Besides, grades are really a minor issue when it comes to this kind of degree anyway. It's backwards from most other types of grad school programs, which look carefully at GPA and GRE scores to determine a candidate's potential.

Conversely, with an MFA panel the most weight, by far, is placed on the writing sample, followed by how well you come across in the statement of purpose, followed by the strength of your recommendations. Or so I've heard. (Someone feel free to jump in if I'm getting any of this wrong.) Grades and GRE scores are somewhere way on down the list -- if they're even looked at at all. They will usually only come into play once you've been accepted by the writing program and they pass your application on to the actual graduate school for approval.

Let me be the first here to wish you good luck! I can definitely identify with the whole "head is spinning" thing. I'm right there with you.

Any thoughts about where you might apply?

-Benny


(This post was edited by bennyprof on Aug 9, 2007, 12:31 AM)


Kadence


Aug 9, 2007, 12:33 AM

Post #82 of 454 (3473 views)
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     Re: [bennyprof] Choosing an MFA Program (2008) [In reply to]  

oh geez-- i would never have mentioned the grade, it was more like me poking you with my elbow and rolling my eyes slightly at the whole grading thang.

Um, my list is similar to yours, and every other hopeful.

Syracuse
Brown
Cornell
Amherst

Indiana
UVA
Minnesota
Michigan

it changes daily-- so we shall see. I just left the midwest (literally 10 days ago) after 6 long years, so i'm hoping to stay close to home...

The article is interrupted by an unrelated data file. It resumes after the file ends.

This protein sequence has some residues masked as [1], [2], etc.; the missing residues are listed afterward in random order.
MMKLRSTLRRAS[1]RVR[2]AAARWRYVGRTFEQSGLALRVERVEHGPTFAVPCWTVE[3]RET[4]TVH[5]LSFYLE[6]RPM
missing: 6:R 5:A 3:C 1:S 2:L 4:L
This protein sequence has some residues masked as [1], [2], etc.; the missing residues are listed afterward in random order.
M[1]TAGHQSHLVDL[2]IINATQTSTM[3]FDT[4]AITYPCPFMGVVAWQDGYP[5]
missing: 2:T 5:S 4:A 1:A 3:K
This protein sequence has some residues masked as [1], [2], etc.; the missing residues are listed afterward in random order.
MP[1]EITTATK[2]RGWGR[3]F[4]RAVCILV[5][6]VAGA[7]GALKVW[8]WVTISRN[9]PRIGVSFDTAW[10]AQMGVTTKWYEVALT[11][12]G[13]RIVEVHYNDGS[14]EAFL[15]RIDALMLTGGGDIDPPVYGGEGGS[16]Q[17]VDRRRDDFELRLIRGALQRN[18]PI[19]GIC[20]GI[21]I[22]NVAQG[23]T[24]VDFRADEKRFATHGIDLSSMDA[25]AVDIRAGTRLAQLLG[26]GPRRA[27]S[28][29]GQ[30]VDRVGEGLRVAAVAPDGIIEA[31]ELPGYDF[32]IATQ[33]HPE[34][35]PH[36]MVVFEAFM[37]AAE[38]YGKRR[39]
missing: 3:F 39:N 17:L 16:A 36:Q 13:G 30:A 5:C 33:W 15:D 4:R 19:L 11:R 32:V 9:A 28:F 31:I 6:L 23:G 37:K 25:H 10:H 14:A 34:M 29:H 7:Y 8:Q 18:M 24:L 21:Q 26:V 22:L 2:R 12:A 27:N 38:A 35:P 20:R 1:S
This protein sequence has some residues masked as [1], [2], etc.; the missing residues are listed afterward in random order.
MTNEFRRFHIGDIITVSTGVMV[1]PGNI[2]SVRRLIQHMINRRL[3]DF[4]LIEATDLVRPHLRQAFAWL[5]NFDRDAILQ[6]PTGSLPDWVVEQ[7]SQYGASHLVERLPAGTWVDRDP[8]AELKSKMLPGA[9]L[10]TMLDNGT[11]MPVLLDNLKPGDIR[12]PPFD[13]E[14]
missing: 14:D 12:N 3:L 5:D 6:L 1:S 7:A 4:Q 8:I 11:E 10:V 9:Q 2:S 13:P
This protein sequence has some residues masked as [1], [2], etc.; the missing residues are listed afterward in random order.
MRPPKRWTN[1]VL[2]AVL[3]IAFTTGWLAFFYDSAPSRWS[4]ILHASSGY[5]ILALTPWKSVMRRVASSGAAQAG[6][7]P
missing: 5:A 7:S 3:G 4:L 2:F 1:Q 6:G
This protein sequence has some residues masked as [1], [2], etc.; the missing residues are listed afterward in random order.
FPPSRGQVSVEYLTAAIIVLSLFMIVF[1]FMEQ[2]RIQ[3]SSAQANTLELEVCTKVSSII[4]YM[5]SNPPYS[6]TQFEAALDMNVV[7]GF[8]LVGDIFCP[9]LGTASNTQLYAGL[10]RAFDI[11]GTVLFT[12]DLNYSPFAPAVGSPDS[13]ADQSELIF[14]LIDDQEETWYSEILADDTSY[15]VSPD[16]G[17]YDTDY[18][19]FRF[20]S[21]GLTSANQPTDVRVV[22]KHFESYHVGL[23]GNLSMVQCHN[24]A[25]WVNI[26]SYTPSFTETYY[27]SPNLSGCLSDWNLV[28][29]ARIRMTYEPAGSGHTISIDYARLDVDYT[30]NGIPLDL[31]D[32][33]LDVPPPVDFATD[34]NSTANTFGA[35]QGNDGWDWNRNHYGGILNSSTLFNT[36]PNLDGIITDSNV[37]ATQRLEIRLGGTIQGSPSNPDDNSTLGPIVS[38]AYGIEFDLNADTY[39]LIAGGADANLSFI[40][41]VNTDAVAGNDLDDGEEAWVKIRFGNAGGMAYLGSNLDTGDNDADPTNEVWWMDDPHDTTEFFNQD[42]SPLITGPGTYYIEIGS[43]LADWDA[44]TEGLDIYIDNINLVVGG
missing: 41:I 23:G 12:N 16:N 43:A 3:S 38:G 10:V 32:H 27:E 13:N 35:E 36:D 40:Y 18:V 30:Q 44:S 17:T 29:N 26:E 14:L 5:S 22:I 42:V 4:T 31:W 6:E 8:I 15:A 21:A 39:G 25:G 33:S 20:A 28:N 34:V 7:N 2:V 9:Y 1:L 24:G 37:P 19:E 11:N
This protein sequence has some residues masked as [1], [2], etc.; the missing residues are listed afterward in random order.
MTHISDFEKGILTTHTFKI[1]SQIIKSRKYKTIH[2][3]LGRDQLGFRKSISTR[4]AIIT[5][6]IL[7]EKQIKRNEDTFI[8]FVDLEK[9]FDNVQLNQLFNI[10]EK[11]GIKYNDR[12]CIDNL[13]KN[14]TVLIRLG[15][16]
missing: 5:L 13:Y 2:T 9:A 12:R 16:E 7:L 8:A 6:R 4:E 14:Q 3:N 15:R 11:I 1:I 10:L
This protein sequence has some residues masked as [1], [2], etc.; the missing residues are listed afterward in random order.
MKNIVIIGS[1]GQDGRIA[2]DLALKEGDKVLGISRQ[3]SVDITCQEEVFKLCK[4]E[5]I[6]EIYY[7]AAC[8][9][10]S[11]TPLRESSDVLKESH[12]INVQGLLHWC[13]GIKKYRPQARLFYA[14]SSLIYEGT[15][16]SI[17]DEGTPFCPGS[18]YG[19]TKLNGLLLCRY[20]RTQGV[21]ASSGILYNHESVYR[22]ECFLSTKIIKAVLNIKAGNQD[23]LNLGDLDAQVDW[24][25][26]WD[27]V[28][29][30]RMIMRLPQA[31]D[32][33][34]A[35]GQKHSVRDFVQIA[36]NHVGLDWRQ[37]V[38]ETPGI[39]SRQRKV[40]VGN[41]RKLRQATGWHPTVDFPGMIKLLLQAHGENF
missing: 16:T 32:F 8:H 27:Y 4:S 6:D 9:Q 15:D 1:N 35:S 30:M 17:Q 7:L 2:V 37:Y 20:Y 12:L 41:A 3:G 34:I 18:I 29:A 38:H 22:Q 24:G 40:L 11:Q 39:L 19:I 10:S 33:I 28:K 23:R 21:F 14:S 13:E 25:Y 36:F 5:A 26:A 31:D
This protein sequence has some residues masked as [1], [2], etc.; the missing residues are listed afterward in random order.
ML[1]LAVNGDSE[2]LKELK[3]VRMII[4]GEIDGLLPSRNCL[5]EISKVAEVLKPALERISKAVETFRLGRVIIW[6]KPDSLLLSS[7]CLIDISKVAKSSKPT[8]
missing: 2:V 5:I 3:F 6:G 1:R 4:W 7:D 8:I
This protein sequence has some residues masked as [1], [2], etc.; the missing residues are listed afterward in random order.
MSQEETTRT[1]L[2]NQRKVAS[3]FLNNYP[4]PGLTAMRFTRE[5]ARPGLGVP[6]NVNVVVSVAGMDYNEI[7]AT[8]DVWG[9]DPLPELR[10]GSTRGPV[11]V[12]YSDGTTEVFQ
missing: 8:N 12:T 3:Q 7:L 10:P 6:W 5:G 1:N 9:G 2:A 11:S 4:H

"Words are, of course, the most powerful drug used by mankind." -Kipling


bennyprof


Aug 9, 2007, 12:49 AM

Post #83 of 454 (3469 views)
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     Re: [Kadence] Choosing an MFA Program (2008) [In reply to]  

Hehe, sorry... it's tough to read facial expressions through the monitor. /Wink. I think I read the "ahem" wrong.

Anyway, looks like a good list to me. And yeah, I'm applying to quite a few of the top programs -- long shots, I'll admit -- along with 90% of the rest of this year's hopefuls. S'okay, though. You only live once, am I right?

I've heard Amherst mentioned quite a bit, but I don't know much about it. Good school, I'm assuming?

-Benny


Kadence


Aug 9, 2007, 1:10 AM

Post #84 of 454 (3462 views)
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     Re: [bennyprof] Choosing an MFA Program (2008) [In reply to]  

 
long shots, crap shoots, whatever... it's depressing if we spend too much time thinking about it...

yea, Amherst is the cream. Which UMass are you thinking of on your list? I thought UMass Amherst was the only [mostly] funded school in the system? if not, my list may be growing ;-)


"Words are, of course, the most powerful drug used by mankind." -Kipling


bennyprof


Aug 9, 2007, 1:29 AM

Post #85 of 454 (3459 views)
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     Re: [Kadence] Choosing an MFA Program (2008) [In reply to]